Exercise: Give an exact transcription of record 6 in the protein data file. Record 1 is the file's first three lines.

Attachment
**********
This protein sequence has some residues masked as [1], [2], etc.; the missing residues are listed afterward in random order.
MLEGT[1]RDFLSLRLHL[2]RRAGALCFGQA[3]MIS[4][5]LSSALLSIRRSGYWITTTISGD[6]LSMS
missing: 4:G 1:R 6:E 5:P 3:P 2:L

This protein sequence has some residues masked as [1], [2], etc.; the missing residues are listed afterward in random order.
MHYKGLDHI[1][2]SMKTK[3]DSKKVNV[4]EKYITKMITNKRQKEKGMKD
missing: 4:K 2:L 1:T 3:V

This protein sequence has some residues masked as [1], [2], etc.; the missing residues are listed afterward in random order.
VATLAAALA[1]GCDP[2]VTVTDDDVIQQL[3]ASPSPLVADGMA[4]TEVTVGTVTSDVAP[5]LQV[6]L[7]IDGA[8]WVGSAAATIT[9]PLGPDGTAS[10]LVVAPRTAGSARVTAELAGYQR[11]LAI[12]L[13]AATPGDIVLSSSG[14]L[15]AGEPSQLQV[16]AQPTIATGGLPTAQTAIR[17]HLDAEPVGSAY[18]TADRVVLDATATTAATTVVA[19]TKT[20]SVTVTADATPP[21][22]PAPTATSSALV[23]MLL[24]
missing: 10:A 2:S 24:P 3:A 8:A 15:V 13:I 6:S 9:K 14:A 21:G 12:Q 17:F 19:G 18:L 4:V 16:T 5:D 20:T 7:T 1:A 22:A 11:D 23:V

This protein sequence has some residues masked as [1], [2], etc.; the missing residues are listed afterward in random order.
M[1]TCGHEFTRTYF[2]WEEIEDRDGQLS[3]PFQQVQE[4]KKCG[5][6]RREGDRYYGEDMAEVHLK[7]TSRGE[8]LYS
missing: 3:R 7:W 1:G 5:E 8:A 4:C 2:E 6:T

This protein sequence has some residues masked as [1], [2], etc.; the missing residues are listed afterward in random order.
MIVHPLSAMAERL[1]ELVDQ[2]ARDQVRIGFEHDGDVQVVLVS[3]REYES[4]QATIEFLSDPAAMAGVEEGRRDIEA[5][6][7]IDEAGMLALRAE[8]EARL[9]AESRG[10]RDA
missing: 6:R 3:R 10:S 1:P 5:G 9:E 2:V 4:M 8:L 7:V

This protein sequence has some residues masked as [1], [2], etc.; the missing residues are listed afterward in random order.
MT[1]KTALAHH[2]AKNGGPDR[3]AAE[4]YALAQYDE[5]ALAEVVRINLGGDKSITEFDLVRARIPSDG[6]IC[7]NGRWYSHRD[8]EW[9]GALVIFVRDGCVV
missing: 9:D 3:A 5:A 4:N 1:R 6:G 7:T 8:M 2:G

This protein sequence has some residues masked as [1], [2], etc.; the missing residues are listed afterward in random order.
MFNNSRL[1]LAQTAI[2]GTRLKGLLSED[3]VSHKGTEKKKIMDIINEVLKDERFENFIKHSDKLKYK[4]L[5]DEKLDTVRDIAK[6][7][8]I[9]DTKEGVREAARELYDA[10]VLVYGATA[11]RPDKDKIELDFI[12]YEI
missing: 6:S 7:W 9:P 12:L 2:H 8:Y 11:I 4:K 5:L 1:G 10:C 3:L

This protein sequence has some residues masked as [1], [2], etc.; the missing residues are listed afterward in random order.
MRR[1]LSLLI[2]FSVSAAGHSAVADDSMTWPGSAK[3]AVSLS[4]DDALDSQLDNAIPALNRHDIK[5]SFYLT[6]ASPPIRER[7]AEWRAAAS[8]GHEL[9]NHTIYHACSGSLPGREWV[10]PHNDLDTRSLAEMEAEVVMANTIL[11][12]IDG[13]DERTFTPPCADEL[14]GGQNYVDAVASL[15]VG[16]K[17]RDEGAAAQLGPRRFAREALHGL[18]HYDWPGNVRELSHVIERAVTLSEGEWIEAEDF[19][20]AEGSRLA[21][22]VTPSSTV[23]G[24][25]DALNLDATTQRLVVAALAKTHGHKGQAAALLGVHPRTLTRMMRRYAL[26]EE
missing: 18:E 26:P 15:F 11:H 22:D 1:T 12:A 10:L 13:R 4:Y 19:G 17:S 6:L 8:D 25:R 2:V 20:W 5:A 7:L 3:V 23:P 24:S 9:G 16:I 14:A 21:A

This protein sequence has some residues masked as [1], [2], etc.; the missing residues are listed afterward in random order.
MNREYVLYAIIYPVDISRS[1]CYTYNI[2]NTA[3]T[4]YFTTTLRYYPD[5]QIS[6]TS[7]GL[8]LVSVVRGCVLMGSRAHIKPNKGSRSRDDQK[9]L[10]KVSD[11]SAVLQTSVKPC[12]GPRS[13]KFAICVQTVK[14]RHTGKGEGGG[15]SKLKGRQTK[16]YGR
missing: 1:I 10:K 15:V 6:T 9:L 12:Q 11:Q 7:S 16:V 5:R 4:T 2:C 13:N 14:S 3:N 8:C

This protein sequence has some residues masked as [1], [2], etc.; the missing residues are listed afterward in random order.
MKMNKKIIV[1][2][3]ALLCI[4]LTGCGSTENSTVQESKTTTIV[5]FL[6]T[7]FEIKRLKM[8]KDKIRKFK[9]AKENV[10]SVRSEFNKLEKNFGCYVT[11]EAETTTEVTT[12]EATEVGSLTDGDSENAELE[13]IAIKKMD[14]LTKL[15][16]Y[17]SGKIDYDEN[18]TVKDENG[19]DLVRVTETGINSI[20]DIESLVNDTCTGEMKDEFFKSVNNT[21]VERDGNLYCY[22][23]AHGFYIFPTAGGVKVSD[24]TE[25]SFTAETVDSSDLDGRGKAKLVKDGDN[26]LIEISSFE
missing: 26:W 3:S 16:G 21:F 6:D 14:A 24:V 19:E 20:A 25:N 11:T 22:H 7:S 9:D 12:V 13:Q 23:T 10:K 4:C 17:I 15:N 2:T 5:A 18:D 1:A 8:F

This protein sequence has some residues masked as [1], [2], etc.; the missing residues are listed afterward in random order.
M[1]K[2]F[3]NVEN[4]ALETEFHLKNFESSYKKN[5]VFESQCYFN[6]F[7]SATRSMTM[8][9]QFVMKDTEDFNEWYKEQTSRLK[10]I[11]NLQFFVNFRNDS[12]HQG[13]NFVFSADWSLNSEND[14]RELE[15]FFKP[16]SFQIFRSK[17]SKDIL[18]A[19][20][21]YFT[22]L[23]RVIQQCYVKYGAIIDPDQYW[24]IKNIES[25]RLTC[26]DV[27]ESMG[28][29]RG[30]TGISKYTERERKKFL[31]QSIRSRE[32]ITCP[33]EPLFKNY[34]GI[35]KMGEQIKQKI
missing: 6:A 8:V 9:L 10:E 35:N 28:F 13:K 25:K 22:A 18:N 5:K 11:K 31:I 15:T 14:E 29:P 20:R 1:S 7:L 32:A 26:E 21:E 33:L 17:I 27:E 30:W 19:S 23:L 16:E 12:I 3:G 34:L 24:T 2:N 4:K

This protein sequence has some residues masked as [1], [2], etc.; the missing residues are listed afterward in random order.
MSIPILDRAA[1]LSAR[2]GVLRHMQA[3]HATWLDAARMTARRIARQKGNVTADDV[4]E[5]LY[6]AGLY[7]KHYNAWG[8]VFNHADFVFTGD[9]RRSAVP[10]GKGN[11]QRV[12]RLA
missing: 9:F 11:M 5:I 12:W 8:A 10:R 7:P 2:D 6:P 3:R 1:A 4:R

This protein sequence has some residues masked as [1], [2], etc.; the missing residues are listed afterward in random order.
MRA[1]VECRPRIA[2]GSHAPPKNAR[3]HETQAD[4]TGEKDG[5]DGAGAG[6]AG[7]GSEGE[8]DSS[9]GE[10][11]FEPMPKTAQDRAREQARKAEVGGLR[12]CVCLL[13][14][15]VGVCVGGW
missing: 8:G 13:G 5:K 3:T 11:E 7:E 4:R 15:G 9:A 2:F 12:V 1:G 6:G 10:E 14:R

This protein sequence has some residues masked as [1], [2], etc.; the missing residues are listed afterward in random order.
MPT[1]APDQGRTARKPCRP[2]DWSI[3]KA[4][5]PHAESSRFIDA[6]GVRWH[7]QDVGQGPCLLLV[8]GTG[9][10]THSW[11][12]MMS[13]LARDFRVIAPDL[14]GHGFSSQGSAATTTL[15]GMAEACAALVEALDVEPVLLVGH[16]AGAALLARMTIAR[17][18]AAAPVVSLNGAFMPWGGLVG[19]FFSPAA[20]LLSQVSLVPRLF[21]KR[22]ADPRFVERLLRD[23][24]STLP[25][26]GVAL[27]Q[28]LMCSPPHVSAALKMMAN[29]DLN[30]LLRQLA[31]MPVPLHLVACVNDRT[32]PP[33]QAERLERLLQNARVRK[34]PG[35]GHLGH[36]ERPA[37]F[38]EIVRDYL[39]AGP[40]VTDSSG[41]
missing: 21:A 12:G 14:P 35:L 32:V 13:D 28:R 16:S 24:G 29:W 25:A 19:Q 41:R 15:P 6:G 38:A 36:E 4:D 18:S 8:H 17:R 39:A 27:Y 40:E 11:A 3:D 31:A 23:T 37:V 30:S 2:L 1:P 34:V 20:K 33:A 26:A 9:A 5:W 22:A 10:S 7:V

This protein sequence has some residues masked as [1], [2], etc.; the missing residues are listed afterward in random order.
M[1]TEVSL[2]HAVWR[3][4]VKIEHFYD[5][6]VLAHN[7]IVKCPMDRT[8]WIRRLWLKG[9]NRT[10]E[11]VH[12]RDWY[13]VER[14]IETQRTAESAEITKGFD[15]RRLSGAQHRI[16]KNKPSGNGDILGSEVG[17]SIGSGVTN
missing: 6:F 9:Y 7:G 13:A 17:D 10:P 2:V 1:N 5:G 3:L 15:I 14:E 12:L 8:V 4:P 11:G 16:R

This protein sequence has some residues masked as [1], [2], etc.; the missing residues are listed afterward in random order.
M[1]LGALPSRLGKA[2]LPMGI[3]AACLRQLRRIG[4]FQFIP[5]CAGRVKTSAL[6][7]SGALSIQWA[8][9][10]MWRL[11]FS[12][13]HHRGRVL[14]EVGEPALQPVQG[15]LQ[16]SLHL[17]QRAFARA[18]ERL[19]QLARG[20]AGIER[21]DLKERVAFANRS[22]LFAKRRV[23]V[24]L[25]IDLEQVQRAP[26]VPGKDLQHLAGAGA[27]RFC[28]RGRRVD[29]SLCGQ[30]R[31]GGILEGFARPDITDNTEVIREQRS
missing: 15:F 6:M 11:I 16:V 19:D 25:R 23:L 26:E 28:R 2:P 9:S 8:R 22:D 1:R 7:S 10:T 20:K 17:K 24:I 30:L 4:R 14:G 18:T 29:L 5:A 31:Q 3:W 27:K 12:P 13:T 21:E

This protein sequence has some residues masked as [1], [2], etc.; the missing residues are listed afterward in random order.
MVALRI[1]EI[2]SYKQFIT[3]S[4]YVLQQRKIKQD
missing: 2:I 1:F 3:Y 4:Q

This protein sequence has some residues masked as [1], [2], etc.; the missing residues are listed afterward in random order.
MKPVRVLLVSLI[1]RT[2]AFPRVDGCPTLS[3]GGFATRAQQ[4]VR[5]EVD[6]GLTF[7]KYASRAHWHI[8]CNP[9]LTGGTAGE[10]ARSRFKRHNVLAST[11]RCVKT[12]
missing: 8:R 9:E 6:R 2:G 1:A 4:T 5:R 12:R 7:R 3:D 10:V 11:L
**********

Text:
This protein sequence has some residues masked as [1], [2], etc.; the missing residues are listed afterward in random order.
MT[1]KTALAHH[2]AKNGGPDR[3]AAE[4]YALAQYDE[5]ALAEVVRINLGGDKSITEFDLVRARIPSDG[6]IC[7]NGRWYSHRD[8]EW[9]GALVIFVRDGCVV
missing: 9:D 3:A 5:A 4:N 1:R 6:G 7:T 8:M 2:G